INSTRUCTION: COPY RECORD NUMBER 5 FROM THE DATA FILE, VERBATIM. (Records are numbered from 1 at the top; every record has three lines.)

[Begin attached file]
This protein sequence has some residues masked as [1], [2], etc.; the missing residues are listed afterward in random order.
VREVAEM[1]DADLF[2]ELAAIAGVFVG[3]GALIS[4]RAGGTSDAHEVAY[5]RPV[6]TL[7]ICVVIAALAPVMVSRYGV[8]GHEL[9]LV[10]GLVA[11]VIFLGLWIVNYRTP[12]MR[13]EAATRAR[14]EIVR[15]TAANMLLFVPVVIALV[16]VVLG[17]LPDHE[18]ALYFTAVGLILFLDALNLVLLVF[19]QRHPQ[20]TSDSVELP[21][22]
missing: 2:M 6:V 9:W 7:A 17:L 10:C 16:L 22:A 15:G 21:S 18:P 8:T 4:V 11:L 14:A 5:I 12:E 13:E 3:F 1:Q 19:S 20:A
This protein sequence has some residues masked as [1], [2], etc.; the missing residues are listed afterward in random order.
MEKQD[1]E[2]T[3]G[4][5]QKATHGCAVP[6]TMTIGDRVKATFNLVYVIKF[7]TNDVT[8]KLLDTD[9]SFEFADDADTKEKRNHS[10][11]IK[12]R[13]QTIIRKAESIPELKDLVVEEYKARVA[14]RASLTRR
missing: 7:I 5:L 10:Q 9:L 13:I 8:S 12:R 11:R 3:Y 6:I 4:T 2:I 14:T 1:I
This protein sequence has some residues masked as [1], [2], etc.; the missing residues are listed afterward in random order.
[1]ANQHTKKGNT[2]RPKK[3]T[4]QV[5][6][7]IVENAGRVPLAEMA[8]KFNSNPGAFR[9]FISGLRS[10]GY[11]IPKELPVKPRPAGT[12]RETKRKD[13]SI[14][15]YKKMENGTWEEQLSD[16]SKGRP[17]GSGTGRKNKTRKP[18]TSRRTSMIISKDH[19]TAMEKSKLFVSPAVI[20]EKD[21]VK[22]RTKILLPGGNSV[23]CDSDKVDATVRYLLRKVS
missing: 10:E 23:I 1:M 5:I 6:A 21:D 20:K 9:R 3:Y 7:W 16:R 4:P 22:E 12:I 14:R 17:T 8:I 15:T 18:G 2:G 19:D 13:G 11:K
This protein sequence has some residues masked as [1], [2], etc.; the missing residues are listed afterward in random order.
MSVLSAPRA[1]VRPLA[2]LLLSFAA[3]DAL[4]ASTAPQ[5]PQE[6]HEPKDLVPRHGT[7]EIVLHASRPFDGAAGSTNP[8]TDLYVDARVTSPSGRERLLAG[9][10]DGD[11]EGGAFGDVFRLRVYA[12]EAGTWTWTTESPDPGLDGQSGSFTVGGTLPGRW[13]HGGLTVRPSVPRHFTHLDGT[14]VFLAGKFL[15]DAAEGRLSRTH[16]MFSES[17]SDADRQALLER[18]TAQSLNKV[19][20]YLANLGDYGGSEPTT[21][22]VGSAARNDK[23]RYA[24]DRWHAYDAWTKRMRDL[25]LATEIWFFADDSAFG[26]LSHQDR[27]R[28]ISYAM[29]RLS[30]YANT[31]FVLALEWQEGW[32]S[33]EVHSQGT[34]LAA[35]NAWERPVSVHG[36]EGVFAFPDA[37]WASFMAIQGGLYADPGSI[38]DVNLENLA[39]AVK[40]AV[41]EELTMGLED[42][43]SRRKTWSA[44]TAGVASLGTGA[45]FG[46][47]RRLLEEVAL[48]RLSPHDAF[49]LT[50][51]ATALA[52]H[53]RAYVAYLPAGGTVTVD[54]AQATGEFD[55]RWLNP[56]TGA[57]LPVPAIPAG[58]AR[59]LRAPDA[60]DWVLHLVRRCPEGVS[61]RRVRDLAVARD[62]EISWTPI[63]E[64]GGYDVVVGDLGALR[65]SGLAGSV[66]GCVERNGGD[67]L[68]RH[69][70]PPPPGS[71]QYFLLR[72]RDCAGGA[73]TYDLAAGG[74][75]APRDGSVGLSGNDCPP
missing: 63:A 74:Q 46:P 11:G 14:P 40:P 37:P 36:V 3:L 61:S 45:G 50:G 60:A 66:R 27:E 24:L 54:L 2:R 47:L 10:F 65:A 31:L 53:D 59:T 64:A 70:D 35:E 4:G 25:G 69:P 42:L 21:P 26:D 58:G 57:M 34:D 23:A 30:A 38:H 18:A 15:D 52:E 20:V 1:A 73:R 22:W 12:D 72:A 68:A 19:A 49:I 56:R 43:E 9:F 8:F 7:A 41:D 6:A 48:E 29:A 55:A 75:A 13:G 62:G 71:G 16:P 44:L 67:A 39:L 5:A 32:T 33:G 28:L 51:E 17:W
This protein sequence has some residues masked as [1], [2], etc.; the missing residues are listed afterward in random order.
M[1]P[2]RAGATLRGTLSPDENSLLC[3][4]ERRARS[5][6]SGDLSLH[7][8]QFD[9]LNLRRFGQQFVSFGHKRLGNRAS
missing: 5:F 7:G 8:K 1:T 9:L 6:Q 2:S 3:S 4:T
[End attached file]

This protein sequence has some residues masked as [1], [2], etc.; the missing residues are listed afterward in random order.
M[1]P[2]RAGATLRGTLSPDENSLLC[3][4]ERRARS[5][6]SGDLSLH[7][8]QFD[9]LNLRRFGQQFVSFGHKRLGNRAS
missing: 5:F 7:G 8:K 1:T 9:L 6:Q 2:S 3:S 4:T